M1134 Anti-Tank Guided Missile Vehicle
M1134 Anti-Tank Guided Missile Vehicle

M1134 Anti-Tank Guided Missile Vehicle


M1134 Anti-Tank Guided Missile Vehicle is a U.S. armored fighting vehicle from the Stryker family of vehicles. As the brigade’s primary tank destroyer system, the ATGM reinforces the brigade’s infantry battalions, reinforces the brigade reconnaissance squadron and provides long-range direct fire. The ATGM vehicles are primarily operated by an independent Infantry company assigned to each of the Stryker brigades. The ATGM is based on the ICV platform due to the close parallels of operational requirements and battlefield capabilities between the two systems. The ATGM is an organic vehicle to the ICV maneuver formation and helps maximize commonality of the platform while simultaneously reducing the maintenance footprint and variety of logistics support.
Troopers assigned to Reaper Troop, 4th Squadron, 2nd Cavalry Regiment, drive their M1134 Anti-Tank Guided Missile Vehicle to it's firing position during the squadron's live-fire exercise at the Grafenwoehr Training Area, located near Rose Barracks, Germany.
Troopers assigned to Reaper Troop, 4th Squadron, 2nd Cavalry Regiment, drive their M1134 Anti-Tank Guided Missile Vehicle to it’s firing position during the squadron’s live-fire exercise at the Grafenwoehr Training Area, located near Rose Barracks, Germany. (U.S. Army photo by Sgt. William A. Tanner)

The Anti-Tank Guided Missile vehicle provides an anti-armor overwatch capability that allows the Stryker Brigade Combat Team (SBCT) to concentrate on the use of M1126 infantry carrier vehicles to deploy soldiers in a manner that is relatively fast and protected. It is the primary tank destroyer of the SBCT, capable of defeating many armored threats up to 4 kilometers away using the TOW missile system. The ATGM Vehicle provides standoff for the SBCT by use of its SACLOS guided missiles, which are effective at ranges equal to or exceeding those of most cannons, autocannons, or small arms. The ATGM vehicles are primarily operated by an independent Infantry company assigned to each of the Stryker brigades. In the 2nd and 3rd Stryker Cavalry Regiments, O Troop is part of the Regimental RSTA Squadron.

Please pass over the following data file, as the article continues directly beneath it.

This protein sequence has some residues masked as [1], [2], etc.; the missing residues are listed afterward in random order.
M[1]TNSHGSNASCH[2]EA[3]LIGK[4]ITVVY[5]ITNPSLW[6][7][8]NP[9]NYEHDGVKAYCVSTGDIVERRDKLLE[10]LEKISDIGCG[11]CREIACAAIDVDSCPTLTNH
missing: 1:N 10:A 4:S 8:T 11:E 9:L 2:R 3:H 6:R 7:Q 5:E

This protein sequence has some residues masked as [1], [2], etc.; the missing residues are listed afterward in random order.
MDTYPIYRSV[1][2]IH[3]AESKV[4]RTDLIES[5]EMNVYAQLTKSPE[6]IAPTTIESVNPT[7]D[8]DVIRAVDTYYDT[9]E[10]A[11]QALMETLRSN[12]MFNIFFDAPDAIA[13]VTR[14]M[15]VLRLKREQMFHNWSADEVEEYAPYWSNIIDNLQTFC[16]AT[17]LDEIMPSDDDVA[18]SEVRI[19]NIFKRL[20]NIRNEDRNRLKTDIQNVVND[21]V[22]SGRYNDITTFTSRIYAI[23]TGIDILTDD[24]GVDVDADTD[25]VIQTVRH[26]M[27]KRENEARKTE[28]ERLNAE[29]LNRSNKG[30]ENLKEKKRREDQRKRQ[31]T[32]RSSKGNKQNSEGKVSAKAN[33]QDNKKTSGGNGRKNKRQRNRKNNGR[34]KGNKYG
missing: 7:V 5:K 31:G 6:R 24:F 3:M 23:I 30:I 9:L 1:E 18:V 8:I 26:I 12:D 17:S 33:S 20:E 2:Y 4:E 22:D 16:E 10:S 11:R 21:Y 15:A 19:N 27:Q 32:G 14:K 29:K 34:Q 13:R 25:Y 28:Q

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A M1134 Anti-Tank Guided Missile Vehicle, assigned to the 4th Squadron, 3rd Cavalry Regiment, accelerates to attack during Decisive Action Rotation 20-02 at the National Training Center on Fort Irwin, California.
A M1134 Anti-Tank Guided Missile Vehicle, assigned to the 4th Squadron, 3rd Cavalry Regiment, accelerates to attack during Decisive Action Rotation 20-02 at the National Training Center on Fort Irwin, California.(U.S. Army Photo by SSG Matthew Johnson, Operations Group, National Training Center)

The ATGM MAV’s purpose is to provide the brigade’s main tank killing capability firing heavy anti-tank missiles to defeat enemy armor at range before the enemy tanks can return fire. The intention is that the brigade’s separate anti-tank company, equipped with the M1134, will reinforce the brigade’s infantry battalions, form part of the brigade reserve, reinforce the brigade reconnaissance squadron in counter-reconnaissance action, and to counterattack the enemy’s. This dedicated ATGM system allows the remainder of the brigade’s MAV fleet to be optimized for specific capabilities that can function under the anti-tank overwatch umbrella. Of the 300 Stryker vehicles in a Stryker Brigade Combat Team, nine are M1134 anti-tank vehicles. The Stryker Brigade Combat Team is equipped with three platoons of MGS Strykers and three platoons of ATGM Strykers in its weapons troop.

U.S. Soldiers assigned to 2nd Cavalry Regiment (2CR) maneuver a M1134 Anti-Tank Guided Missile Vehicle, left, down range during a live fire exerciseat the 7th Army Training Command's Grafenwoehr Training Area, Germany
U.S. Soldiers assigned to 2nd Cavalry Regiment (2CR) maneuver a M1134 Anti-Tank Guided Missile Vehicle, left, down range during a live fire exercise at the 7th Army Training Command’s Grafenwoehr Training Area, Germany. (U.S. Army photo by Markus Rauchenberger)
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